Tameside’s MPs have been reacting to yesterday’s shock announcement by Theresa May, that the country will go to the polls on June 8th for a snap general election.
The Prime Minister’s statement took everyone by surprise, not least because she’d previously claimed on numerous occasions that she wouldn’t call an election, but by the end of the day, all three of Tameside’s MPs announced they would be standing for re-election.
Ashton MP Angela Rayner only became an MP two years ago, with a majority of over 10,000, but has quickly rose through the Labour ranks to become Shadow Education Secretary. A staunch Jeremy Corbyn supporter, Rayner was quick to welcome Theresa May’s announcement with a series of tweets.
She said: “We welcome the announcement on the General Election. This government has been a disaster for the vast majority of people who have suffered so much. This government does not have a mandate and is failing our country. The agenda of austerity has failed and it is time to invest and rebuild. The government is pushing for a hard Brexit that people did not vote for. We need a clear vision for this country that has been voted for by the people.”
Stalybridge & Hyde MP Jonathan Reynolds has been in the post since 2010 after being voted in with a slim majority of 2,744. However, that majority was increased in 2015 to 6,686.
Reynolds has not always seen eye-to-eye with Jeremy Corbyn, resigning from his position as Shadow Rail Minister in January 2016 in solidarity with his colleague Pat McFadden and he also criticised the Stop the War coalition, an organisation Corbyn used to Chair. However, following Corbyn’s re-election as Labour leader, Reynolds was made Shadow City Minister.
In a lengthy Facebook post yesterday, he criticised Theresa May’s decision to call the election, saying she had “nakedly put her own interest ahead of the national interest” although he did add, “this is a poor Government and I welcome the chance to make the case against it.”
Reynolds outlined his achievements in the post. “I am also very proud of my local campaigning work as our MP,” it read. “We have seen real progress made towards sorting out the congestion in Longdendale, with electrification of the trans-pennine rail line, and at Tameside Hospital after we demanded the resignation of the former Chief Executive.
“I relish using my position in Parliament to raise local matters, from individual pieces of casework to support for manufacturing jobs, the armed forces, and special educational needs, especially autism. I also take very seriously the duty of being an ambassador for our area, be it at important occasions like Remembrance Sunday or when we face difficult moments in the national spotlight, such as the terrible police murders in Mottram.”
However, it is worth noting that Reynolds’ position on the Greater Manchester Spatial Framework has put him at odds with a lot of his constituents who are fighting to protect their green spaces.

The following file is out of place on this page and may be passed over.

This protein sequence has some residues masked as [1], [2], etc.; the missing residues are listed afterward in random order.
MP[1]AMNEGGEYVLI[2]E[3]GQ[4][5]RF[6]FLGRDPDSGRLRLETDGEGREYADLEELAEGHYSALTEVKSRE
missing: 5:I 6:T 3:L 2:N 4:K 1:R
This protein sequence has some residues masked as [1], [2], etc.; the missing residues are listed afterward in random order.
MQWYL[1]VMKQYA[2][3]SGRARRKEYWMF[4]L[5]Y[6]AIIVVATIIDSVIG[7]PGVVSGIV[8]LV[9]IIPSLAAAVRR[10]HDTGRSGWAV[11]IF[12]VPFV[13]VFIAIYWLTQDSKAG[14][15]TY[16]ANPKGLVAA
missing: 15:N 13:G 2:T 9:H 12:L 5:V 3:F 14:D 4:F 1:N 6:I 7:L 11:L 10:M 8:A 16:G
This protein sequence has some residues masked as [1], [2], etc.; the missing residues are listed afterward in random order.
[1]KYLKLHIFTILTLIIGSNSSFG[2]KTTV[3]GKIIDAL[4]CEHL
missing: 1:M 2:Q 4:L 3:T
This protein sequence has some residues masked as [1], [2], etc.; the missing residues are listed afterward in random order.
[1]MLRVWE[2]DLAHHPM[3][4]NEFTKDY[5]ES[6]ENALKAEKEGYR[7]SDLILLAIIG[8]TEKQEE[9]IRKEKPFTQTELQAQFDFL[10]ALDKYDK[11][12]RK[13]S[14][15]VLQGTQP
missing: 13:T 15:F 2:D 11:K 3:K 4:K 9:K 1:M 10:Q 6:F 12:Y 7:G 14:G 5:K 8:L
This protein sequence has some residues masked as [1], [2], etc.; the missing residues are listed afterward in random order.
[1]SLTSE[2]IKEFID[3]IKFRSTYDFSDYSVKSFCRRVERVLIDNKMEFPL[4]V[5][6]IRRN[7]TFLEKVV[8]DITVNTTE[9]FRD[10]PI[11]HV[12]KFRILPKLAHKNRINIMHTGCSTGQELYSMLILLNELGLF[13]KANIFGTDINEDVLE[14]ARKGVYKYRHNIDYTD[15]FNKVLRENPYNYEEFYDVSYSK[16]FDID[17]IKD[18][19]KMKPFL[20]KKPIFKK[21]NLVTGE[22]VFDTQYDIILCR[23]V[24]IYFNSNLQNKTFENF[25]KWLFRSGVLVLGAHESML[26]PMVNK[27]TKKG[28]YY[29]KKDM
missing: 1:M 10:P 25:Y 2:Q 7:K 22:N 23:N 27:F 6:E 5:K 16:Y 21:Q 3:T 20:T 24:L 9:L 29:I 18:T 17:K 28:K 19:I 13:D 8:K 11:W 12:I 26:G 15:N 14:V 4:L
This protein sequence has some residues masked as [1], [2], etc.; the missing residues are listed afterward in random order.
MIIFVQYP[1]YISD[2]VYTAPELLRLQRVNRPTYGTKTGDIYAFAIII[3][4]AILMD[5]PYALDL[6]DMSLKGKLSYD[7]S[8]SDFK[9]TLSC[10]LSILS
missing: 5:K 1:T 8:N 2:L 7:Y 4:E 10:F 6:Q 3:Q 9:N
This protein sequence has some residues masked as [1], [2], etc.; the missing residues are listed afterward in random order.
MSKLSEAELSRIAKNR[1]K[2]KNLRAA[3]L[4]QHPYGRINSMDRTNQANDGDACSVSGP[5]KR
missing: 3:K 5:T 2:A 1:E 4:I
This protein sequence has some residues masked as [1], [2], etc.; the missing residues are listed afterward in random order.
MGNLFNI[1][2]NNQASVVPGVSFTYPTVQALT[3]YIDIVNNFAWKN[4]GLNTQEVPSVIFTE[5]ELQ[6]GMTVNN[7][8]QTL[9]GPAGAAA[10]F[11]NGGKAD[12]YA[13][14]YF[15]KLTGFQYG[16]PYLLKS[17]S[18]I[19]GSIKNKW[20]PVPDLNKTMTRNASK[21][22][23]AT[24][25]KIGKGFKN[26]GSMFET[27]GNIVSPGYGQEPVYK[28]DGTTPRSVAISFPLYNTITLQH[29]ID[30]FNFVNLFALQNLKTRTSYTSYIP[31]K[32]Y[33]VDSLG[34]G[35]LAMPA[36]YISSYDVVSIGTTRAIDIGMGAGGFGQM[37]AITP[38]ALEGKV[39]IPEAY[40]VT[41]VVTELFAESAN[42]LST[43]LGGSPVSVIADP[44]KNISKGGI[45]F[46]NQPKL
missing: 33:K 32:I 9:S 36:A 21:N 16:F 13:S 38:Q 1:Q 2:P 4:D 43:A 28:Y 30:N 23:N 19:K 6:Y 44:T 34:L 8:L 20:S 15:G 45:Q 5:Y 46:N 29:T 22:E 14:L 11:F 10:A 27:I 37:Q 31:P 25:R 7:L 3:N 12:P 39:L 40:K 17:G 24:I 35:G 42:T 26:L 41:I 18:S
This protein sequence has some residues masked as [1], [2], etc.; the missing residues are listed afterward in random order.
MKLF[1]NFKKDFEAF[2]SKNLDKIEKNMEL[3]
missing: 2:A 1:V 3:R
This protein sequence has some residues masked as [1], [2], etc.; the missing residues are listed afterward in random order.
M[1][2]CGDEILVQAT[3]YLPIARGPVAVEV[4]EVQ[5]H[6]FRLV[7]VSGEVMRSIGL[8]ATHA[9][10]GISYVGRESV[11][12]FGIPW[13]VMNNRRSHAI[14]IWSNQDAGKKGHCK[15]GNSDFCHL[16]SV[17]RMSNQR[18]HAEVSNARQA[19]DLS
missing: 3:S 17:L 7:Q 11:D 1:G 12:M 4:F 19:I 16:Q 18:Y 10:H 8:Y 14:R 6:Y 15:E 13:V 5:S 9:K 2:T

Andrew Gwynne, MP for Denton & Reddish, faces a busier fifty days than most. He became Chair of Labour’s Campaigns and Elections team in February and will be at the forefront of Labour’s campaign.
However, after a humiliating defeat for Labour in the Copeland by-election, Gwynne is looking to bounce back by leading Andy Burnham’s campaign to become the first Mayor of Greater Manchester. It remains to be seen if Gwynne will look to balance the roles, or if he will focus on the national campaign.
Gwynne has been the MP for the area he grew up in for over a decade, having first been elected in 2005 and in all three general elections ran, he has never had a majority below 9,000.
He also welcomed the election, saying Labour will be looking to deliver where the Conservatives have failed. In a statement, he said: ““Labour welcomes the Prime Minister’s decision to give the British people the chance to vote for a government that will put the interests of the majority of the country first.
“We’ll be offering an alternative to Theresa May’s programme that has failed to rebuild the economy, delivered falling living standards and has left our schools and NHS on the brink of collapse.
“The choice is simple: political and economic chaos under the Tories, or a Labour led society that works for the best possible deal for the people of Denton and Reddish in the aftermath of our exit from the EU.
“I look forward to showing how Labour will stand up for the people of Britain – it’s time for a Labour Government to fix the problems that the Tories have created.”
In these early stages, when campaigning has yet to really begin, all three Labour MPs would appear safe, although other parties have yet to name any candidates. The local Conservative party are holding a meeting next week where it’s thought their candidates will be selected. Denton & Reddish has always been a Labour seat, Ashton has been Labour since before the Second World War and they have held Stalybridge & Hyde since 1945.
However, doubts over Jeremy Corbyn’s ability as Labour leader have left his party with a huge deficit in the polls, that have a recent history of under-estimating the Conservative vote. While Labour are likely to hold all three Tameside seats, they could see their majorities fall, and their party suffer nationally.